Southeast Asian e-commerce giant Shopee announced a new round of layoffs on Monday, affecting staff in human resources, regional operations, marketing and product and engineering, the Business Times reported.
On Monday, shortly after the department-wide town hall ended, employees, including in Singapore and China, began receiving emails notifying layoffs.
While the specific number of layoffs is unknown, numerous employees claimed that Shopee's "cash-burning" business lines, such its food delivery service ShopeeFood, have taken a severe hit.
In an internal memo, the management said that “this was a very difficult decision to make”, and it will strive to “offer a fair package” for departing employees and will provide them assistance where needed.
The once booming Singapore-headquartered tech giant is downsizing and cutting costs as economic headwinds intensify.
Earlier this year, Shopee had also let go of its regional workers in its ShopeeFood and ShopeePay teams. Multiple job offers were withdrawn by the company in early September, prompting widespread indignation on Chinese social media.
The e-commerce firm reasoned that due to adjustments in hiring plans, a number of roles at Shopee are no longer available. Shopee has been relocating a big number of Chinese IT talents to Singapore from its research and development center in China.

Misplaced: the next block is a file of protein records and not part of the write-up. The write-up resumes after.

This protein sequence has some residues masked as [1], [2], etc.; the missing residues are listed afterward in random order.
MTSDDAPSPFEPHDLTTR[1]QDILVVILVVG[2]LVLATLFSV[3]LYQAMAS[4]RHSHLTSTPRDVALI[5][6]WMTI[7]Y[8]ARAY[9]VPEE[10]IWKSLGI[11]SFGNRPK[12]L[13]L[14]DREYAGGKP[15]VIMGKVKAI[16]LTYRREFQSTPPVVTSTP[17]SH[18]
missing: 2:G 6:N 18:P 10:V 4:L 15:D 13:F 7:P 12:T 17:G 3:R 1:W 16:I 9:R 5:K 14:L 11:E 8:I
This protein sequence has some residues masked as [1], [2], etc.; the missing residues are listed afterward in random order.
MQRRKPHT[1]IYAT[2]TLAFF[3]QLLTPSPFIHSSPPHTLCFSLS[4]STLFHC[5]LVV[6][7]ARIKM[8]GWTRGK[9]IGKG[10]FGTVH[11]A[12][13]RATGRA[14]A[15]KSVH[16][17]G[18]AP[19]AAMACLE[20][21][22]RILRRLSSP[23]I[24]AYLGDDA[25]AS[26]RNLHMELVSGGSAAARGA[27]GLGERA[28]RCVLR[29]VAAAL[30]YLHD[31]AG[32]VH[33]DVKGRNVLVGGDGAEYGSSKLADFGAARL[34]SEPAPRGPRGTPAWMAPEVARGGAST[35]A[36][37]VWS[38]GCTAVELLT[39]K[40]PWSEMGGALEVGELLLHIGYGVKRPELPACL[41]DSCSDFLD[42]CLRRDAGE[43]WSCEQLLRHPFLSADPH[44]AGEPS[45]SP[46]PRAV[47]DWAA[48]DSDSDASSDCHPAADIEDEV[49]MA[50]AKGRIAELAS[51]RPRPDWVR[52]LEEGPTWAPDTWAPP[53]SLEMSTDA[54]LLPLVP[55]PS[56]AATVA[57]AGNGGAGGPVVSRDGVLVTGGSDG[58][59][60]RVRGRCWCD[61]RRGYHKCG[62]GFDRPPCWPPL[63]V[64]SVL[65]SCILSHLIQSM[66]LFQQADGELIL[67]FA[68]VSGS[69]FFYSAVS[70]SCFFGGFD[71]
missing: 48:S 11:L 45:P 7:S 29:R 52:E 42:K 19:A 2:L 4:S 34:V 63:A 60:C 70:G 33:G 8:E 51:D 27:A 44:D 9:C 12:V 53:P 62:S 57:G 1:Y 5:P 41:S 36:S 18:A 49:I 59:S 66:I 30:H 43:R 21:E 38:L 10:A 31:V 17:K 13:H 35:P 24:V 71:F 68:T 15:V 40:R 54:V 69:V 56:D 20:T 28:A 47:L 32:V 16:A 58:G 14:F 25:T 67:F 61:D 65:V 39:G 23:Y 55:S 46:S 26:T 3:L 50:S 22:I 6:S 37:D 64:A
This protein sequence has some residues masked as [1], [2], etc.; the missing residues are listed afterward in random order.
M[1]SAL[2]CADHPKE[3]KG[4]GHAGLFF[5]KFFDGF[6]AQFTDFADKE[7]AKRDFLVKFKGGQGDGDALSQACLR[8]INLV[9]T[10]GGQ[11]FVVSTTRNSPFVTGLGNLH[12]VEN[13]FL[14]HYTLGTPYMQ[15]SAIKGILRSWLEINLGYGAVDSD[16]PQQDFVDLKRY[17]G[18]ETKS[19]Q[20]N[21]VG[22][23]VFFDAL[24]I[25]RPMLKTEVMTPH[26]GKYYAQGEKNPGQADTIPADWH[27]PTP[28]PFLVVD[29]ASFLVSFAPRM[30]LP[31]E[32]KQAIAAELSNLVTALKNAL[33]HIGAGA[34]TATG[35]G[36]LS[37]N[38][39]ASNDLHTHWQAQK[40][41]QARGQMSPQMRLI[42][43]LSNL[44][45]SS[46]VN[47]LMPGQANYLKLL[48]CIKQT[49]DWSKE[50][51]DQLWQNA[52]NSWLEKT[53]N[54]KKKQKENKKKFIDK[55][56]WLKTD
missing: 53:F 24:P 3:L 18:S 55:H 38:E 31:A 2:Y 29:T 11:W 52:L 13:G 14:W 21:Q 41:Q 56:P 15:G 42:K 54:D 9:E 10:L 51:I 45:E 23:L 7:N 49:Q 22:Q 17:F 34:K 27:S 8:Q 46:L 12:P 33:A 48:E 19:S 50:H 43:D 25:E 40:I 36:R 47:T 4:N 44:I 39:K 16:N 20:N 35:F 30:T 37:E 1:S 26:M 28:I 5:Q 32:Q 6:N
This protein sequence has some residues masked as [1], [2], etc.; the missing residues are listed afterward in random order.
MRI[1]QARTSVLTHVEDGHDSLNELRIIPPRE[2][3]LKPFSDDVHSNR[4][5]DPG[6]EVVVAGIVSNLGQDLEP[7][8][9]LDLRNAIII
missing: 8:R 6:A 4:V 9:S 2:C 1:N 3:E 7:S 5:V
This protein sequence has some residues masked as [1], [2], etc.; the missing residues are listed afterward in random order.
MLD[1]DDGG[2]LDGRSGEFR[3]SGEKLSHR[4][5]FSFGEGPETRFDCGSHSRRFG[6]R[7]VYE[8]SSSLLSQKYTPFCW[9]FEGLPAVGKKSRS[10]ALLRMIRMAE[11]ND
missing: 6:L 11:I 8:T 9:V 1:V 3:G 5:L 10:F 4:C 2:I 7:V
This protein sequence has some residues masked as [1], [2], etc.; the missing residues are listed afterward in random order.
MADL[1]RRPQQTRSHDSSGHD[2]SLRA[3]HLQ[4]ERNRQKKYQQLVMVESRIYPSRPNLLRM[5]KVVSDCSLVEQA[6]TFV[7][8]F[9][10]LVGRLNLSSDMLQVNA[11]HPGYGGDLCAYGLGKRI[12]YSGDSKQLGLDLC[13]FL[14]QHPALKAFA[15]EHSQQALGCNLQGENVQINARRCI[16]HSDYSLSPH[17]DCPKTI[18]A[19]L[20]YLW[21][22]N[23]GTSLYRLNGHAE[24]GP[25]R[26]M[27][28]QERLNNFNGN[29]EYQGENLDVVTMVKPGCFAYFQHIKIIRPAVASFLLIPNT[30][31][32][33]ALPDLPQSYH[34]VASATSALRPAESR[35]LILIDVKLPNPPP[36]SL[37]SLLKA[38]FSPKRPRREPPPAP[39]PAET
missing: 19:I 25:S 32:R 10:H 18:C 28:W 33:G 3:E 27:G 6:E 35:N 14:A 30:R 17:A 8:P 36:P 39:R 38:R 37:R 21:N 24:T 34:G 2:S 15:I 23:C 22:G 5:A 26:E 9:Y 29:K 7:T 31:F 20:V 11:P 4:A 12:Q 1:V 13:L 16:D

Most recently, Sea, parent company of Shopee, also trimmed staff in its gaming arm Garena and research and development unit Sea Labs.
Forrest Li, founder and CEO of Sea, noted that the group has been struggling in an era of rising interest rates, accelerating inflation, and a volatile market. He sees this as not a “passing storm”, adding that these will likely persist into the medium term.
Last week, Li made headlines after announcing in an internal memo that its top management will forego their salaries. He said that the leadership team will not take any cash compensation “until the company reaches self-sufficiency”.
As part of its effort to reduce costs, the corporation will also reduce spendings on business travel, which includes things like plane tickets, hotel stays, and meals, and eliminate reimbursement for meal and entertainment expenses.
Over the next 12 to 18 months, the company said it aims to be cash flow positive as soon as possible.
Sea's second-quarter financial report, released on August 16, showed that its revenue was $2.9 billion, a year-on-year increase of 29.0%. However, its net loss reached $931.2 million, more than double the $433.7 million in the same period last year.